First, I gave them my standard schtick on how journalism is shifting from the lecture mode to something between a conversation and a seminar. Then I got to the recommendations, which went roughly this way:
[…] In other words, turn the printed page into a guide to and „greatest hits“ from the community conversation.
There’s no question in my mind that the relationship between journalism and the audience is in trouble. The mess at CBS, the continuing decline of readership of daily newspapers, the glee of the blogosphere in twitting mainstream media are all just data points in that big picture.
[…] There are many ways to approach the topic, and we thrashed around a bit before deciding to tackle this breakdown in the relationship between journalism and the audience. The following „first draft“ of a promissory offer emerged.
We promise, with your help
To listen to what you have to say.
To help you have a voice.
To give you tools so you can control our relationship.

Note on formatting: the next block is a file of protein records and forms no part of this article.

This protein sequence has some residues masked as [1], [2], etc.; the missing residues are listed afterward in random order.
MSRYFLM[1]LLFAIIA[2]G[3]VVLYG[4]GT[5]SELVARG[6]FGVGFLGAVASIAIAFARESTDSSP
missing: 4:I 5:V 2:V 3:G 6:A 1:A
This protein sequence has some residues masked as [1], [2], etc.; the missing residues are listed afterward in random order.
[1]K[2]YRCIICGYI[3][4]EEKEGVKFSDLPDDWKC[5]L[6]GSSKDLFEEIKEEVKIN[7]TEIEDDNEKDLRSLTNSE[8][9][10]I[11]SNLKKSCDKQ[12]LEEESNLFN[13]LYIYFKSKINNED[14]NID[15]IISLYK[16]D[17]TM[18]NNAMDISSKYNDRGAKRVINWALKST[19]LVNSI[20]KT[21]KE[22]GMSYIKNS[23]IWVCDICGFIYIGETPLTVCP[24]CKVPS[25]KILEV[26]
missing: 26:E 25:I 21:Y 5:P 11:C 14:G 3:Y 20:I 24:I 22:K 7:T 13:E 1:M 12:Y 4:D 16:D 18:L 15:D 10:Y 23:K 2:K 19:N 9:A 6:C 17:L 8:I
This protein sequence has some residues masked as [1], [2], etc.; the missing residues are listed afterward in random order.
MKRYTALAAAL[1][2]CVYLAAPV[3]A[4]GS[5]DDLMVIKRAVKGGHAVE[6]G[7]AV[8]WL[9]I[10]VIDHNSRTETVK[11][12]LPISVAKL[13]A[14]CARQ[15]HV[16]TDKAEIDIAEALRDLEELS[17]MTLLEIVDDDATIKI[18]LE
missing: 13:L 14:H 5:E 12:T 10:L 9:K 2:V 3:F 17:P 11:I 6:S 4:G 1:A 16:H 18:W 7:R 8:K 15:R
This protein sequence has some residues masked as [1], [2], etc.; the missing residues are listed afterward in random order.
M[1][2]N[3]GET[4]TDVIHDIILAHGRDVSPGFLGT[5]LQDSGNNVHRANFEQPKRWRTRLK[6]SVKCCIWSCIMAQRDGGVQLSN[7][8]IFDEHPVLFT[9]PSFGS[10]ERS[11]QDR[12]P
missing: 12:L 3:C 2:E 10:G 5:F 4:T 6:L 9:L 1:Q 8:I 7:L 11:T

To be open about how we gather and produce the news.
To deliver news on any platform you want it.
To respect your time.
To be relentlessly useful.
To be relentlessly creative.
To be a good citizen and help you be a better one.
To facilitate your efforts to find relevant news and information. Even when we can’t provide it, we’ll help you find it.
To never abuse your personal information.
To help nurture community discussion.
To be a catalyst for social agendas.
To be constructively involved in shaping the public dialogue.
To revisit these promises and to keep evolving.
Love, [We, the media]
See also (Update 4.3.2005):
What about journalism should last, what should die?